Student Summer Job Centres to be Axed by Ottawa- Toronto Star- March 1, 2012
By Dana Flavelle
Hundreds of summer student job centres run by the federal human resources department will not open this spring for the first time in nearly 40 years.
The department is quietly axing the centres, saying more students prefer to use the Internet to search for work, a ministry spokesperson confirmed Wednesday.
The moves come as the youth unemployment rate continues to hover around 14.5 per cent, nearly double the average jobless rate for all Canadians.
The centres themselves were a source of jobs as each employed two or three university students as summer staffers. There were up to 100 such centres in Ontario and more across the country.
Also, the main federal online job site, called job bank, has been down for two weeks due to a security breach, a problem affecting job seekers of all ages, not just youth, as well as employers.
“It’s ironic that (Human Resource Minister Diane) Finley would suggest students want more online resources and the job bank is down,” said Linda Fossett, a 59-year-old resident of the City of Kawartha Lakes, who has been frustrated with the lack of online service.
The department is working around the clock to fix the problem on the web and expects to have the jobs site back up within days, spokesperson Alyson Queen said in an email.
The Canadian Federation of Students, which represents more than half a million students at 80 colleges and universities, said the decision to cut the summer youth employment centres is worrisome.
“Students are facing increasing challenges,” said the federation’s national chairperson Roxanne Dubois. “We’re going into debt to pay very high tuition fees and we’re facing very high unemployment rates compared to the overall population. And we’re right in the time period when people are looking for jobs.”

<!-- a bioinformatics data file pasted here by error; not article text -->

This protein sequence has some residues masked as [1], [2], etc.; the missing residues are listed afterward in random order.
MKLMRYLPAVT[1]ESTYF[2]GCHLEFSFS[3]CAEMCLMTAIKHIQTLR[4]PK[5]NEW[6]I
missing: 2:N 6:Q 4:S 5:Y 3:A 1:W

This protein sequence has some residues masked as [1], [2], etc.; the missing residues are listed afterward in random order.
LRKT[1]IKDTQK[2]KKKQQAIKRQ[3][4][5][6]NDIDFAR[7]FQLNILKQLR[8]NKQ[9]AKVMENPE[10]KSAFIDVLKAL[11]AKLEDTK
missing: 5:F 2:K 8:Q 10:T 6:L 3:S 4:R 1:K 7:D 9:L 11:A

Although many large employers, especially in big cities, post their job openings online, students in smaller communities face a bigger challenge finding work, said Jessica McCormick, who worked in one of five Service Canada Centres for Youth in Cape Breton last summer.
“The students I worked with most often were people who had barriers or were from low income households. They really appreciated the human contact,” said McCormick.
Instead of opening the centres this year, human resources said it would beef up the online resources available to students at youth.gc.ca.
The site directs students to a variety of resources including the government’s own job bank and student job bank.
However, both job banks have been unavailable for two weeks due to an unspecified security breach. Five employer accounts were affected out of the over 135,000 in the system, the human resources department said. Affected employers as well as the Office of the Privacy Commissioner were contacted immediately.
Fossett said the federal job bank is the only source of online job postings in rural areas, like Kawartha Lakes, which has one of the highest unemployment rates in Ontario. The area, northeast of Toronto, has Lindsay at largest centre.
“It seems to me rather wrong that we don’t have good enough security on the government of Canada websites,” Fossett said.
Opposition critics said the outage comes at a time when other cuts to the department’s service have created a backlog of people waiting for unemployment cheques.
“The minister is saying they’re automating to preserve service and yet your automation is clearly not working and people can’t use it,” said Jean Crowder, the human resources critic for the federal New Democrats and MP for Nanaimo-Cowichan.
Finley announced Jan. 27 that the department would be beefing up its online resources but said nothing about the centres closing.
The department is now saying the number of students visiting the seasonal Service Canada Centres for Youth in person had “decreased significantly over the last few years, making them less effective and relevant for today’s youth,” spokesperson Queen said in an email. “By enhancing the online features on youth.gc.ca, there is no longer the need for these seasonal, temporary locations to be established.”
The move, which comes as Ottawa pushes departments to cut costs, is expected to save the department $6.5 million a year, according to reports.
The program started in 1968 as a pilot project to help students and employers across Canada fill their summer employment needs.
The service was free. Most centres were open from May to August, but some in Ottawa, Winnipeg, London, and Windsor were open all year.